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How to Handle a Website where Cookies are set via Javascript

Cookies are part of the HTTP spec that everyone has heard of thanks to dire warnings and misunderstandings about what they do since the late 1990s. They’ve been in use since 1994, and browsers just handle them automatically. Load Tester, too, handles all of the HTTP cookie specification automatically, responding to header directives for cookies just the same as any browser.

The one case where Load Tester does not handle cookies automatically is when you’re writing virtual user test cases, because in order to support generating millions of users, there’s not enough CPU or memory left to run a javascript interpreter for every virtual user.

The process instead is to locate where the cookie value is set in javascript, parse the value, and set the cookie value inside Load Tester’s cookie store. The new cookie value is then updated in every subsequent transaction.

Locate Cookie Value

The first step is to locate the cookie value. To do that find the first instance of where the cookie in question is used in the Headers Tab, double-click on the cookie line in the header to bring up the editor, and copy its value using control-C.

Select the entire test case by clicking on the top node in the test case editor, and then select the Search Tab. Paste the value into the search tab and click on the search button.

In this particular example the cookie value was found in transaction 66 of page 2.

Configure Cookie Extractor

Click on transaction 66 of page two and select the Actors Tab.  Select the Extractor tab at the bottom, and click on the plus sign to bring up the editor.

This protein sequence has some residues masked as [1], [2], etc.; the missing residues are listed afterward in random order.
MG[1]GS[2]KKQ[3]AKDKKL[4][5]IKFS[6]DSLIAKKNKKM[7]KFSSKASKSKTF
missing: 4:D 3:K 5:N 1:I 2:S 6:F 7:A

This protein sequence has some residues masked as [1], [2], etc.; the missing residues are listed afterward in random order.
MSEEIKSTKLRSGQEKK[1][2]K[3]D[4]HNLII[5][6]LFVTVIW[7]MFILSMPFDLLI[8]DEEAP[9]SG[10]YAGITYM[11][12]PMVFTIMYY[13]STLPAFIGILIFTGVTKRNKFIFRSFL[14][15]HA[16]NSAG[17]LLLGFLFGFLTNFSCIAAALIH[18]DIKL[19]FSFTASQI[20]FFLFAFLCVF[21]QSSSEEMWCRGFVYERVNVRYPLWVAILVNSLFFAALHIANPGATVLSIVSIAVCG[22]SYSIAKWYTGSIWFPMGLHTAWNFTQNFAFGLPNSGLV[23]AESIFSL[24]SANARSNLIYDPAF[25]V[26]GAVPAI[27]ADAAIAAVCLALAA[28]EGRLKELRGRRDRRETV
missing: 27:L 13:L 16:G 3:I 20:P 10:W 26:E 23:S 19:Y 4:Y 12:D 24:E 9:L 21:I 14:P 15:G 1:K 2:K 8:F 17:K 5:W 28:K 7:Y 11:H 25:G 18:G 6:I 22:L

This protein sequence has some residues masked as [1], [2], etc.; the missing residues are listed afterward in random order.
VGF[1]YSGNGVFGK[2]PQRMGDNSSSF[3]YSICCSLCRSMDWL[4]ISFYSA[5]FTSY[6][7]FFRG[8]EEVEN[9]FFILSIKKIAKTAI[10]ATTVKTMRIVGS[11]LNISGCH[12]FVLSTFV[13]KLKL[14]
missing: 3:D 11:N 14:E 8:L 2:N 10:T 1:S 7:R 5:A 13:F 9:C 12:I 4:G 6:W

This example shows how to use a regular expression to parse the cookie value from javascript, but you can also use a simple string delimiter, or even write your own javascript.  The later can be used in complicated cases where the cookie values aren’t explicity set via a simple string.  The example shows the cookie value being parsed and then stored in the variable by the name “DWRSESSIONID”, which happens to be the name of the cookie.  This name could have been anything;  the cookie value was simply used for clarity.

Setting the Cookie

Once the cookie value has parsed into a user variable you can do anything with it.  In this case, we want to set the cookie value for the cookie “DWRSESSIONID” so that the cookie processor will use that new cookie value for the rest of the test case.  On the next transaction bring up the Processor Tab at the bottom of the Actors Tab.  The goal is to modify the existing DWRSESSIONID cookie before this and all subsequent requests are made.  The “name” should be the name of the cookie.

The next step is to configure the cookie value.  In this case the previously configured extractor stored the value in the user variable named “DWRSESSIONID” to make it easy to remember.  This name is then entered here, selecting “user variable” as the data source, and “DWRSESSIONID” as the variable name.

 

From now on the virtual users will configure the javascript controlled cookie DWRSESSIONID exactly as intended.

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